June 17, 2007

Three Ways To Increase E-Mail Sales

Businesses with customers who purchase fewer than three times a year seldom benefit from trigger-based e-mail marketing campaigns (with the notable exception of shopping cart prompts, which often work well).

There are at least three key factors that can be managed, to grow e-mail sales.

Factor #1 = Incremental List Size, Managed By Contact Frequency

Factor #2 = Incremental Demand Per Contact, Managed By Contact Frequency

Factor #3 = Demand Per E-Mail, Managed By Number Of Targeted Versions

Incremental list size is ultimately determined by the number of e-mail campaigns sent per week. When a customer is contacted too often, too many customers unsubscribe, driving down the total size of the e-mail list. Strategically, management may choose to execute "x" campaigns per week. Mathematically, the number of e-mail contacts per week can be determined by the number that still cause a healthy increase in the number of valid names available to be e-mailed. In the table below, you'll see that two e-mails per week are optimal, as the e-mail list continues to grow.

Incremental demand per contact is also important. As you increase e-mail frequency, you will decrease the performance of any one e-mail contact. Increased frequency will probably cause cannibalization between e-mail campaigns. The table below shows that the combination of unsubs and performance dictate two e-mail campaigns per week.

Targeted versions of an e-mail are important as well. Few retailers have the ability to dynamically create unique e-mail campaigns for each customer. As a result, management creates "x" versions of an e-mail campaign, offering different merchandise in each version. The analytics team decide which version of an e-mail campaign the customer receives, on the basis of past purchase behavior, stated customer preferences, clickstream history, and other factors. From a staffing standpoint, it could be a challenge to produce numerous versions.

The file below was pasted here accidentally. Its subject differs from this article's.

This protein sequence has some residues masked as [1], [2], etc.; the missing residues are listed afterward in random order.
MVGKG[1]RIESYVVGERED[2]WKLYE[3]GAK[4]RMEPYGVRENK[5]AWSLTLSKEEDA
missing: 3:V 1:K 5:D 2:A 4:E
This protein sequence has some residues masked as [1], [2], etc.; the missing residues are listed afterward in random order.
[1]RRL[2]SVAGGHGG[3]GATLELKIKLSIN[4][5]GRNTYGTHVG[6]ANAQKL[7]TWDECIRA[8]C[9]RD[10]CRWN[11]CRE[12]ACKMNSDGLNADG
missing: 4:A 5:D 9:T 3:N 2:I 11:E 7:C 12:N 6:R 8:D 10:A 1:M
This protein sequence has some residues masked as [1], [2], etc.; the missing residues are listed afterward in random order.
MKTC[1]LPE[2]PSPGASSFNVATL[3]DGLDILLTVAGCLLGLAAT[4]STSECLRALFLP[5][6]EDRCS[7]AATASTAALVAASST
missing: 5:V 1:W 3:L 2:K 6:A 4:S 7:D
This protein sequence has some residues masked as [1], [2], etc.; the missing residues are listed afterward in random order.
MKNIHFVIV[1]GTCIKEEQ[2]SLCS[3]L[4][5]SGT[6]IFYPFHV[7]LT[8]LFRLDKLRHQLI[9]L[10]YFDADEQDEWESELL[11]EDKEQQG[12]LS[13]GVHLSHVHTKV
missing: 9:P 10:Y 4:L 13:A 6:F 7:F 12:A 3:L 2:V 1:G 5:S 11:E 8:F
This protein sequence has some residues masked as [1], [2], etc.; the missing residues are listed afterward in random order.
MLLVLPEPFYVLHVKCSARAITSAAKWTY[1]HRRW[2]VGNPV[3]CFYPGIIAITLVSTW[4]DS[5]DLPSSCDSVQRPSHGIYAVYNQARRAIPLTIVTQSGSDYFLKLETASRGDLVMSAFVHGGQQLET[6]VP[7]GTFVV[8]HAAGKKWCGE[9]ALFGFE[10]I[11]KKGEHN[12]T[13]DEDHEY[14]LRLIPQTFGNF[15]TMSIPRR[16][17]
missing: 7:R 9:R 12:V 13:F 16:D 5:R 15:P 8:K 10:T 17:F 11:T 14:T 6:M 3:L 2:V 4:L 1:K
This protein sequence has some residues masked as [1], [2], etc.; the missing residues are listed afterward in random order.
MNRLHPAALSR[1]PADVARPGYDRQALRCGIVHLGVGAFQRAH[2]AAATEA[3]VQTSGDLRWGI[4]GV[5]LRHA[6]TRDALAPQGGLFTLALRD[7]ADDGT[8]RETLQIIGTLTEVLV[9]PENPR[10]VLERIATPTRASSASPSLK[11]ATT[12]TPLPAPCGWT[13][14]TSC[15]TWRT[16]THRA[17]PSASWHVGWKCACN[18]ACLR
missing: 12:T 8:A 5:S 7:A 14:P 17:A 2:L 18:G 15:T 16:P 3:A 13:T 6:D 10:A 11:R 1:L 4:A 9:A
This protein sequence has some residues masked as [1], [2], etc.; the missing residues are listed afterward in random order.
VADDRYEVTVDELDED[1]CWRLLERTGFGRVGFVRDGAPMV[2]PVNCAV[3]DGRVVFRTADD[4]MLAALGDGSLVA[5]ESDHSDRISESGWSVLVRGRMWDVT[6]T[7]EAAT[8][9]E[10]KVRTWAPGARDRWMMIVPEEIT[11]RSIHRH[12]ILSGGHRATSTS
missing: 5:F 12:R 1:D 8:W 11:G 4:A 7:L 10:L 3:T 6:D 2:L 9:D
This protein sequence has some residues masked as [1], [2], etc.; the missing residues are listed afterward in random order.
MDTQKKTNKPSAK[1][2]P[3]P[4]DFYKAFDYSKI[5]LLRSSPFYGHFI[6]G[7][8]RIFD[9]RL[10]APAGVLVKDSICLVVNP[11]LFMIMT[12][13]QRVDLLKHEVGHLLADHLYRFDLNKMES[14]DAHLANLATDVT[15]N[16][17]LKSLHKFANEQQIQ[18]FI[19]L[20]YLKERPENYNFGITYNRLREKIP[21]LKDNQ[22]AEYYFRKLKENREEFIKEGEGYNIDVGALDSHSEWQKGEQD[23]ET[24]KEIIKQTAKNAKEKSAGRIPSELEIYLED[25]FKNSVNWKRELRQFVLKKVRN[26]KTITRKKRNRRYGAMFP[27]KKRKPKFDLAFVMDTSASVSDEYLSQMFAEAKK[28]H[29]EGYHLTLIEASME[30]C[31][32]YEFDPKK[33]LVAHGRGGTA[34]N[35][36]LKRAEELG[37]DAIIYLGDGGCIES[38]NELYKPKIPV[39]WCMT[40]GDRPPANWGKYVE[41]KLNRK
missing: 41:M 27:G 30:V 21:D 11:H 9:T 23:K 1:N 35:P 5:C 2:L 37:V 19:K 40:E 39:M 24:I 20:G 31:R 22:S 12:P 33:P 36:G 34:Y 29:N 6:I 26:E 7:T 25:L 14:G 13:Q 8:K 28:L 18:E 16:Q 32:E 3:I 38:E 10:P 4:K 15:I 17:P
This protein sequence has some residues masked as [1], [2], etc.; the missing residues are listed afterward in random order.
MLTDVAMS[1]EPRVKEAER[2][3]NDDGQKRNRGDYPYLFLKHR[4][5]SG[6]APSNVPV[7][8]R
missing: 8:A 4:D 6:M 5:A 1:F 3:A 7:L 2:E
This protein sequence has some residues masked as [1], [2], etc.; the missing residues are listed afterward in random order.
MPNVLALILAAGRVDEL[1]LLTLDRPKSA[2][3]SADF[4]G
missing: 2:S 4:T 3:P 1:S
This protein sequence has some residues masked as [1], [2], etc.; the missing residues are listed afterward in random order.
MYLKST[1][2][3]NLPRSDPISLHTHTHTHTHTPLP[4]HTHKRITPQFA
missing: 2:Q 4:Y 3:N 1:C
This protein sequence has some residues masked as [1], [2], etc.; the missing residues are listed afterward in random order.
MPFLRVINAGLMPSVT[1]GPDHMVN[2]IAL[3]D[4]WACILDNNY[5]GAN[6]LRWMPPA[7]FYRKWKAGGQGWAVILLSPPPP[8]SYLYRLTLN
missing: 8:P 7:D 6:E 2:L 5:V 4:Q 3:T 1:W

In the table below, I assume that a company managed one version of an e-mail, one time per week, to the entire e-mail file. This strategy yielded $20,700 of demand per week.

Going from one campaign a week to two campaigns per week kept the file size increasing, reduced volume per e-mail, but resulted in $30,030 of demand per week. Clearly, this is a better strategy than sending just one e-mail campaign per week.

Going from one version per campaign to nine versions per campaign drove $40,040 of demand per week. Assuming this strategy can be managed with existing staff at minimal cost, this strategy could work.

Notice that the combination of list size (dictated by frequency), demand per contact (dictated by frequency), and version contribution cause a doubling in e-mail volume, on a weekly basis.

Catalogers have long mastered this type of analysis, assigning profitability to each strategy. With e-mail, profitability is not as big an issue, so if one can avoid the fixed costs associated with incremental staffing, a move to moderate frequency with increased versions can yield a significant increase in e-mail sales.

Obviously, there are many ways to increase e-mail volume. These three basic strategies almost guarantee a positive return on investment.

No Targeting Strategy

Contacts List New Unsubs Net $ per Weekly Total
per Week Size Subs & Invalids Names E-Mail Demand Demand
1 100000 1000 650 100350 $0.20 $0.20 $20,070
2 100000 1000 900 100100 $0.15 $0.30 $30,030
3 100000 1000 1150 99850 $0.12 $0.36 $35,946

With Targeting Strategy: 2 Contacts Per Week

Targeted List New Unsubs Net $ per Weekly Total
Versions Size Subs & Invalids Names E-Mail Demand Demand
1 100000 1000 900 100100 $0.15 $0.30 $30,030
5 100000 1000 900 100100 $0.18 $0.36 $36,036
9 100000 1000 900 100100 $0.20 $0.40 $40,040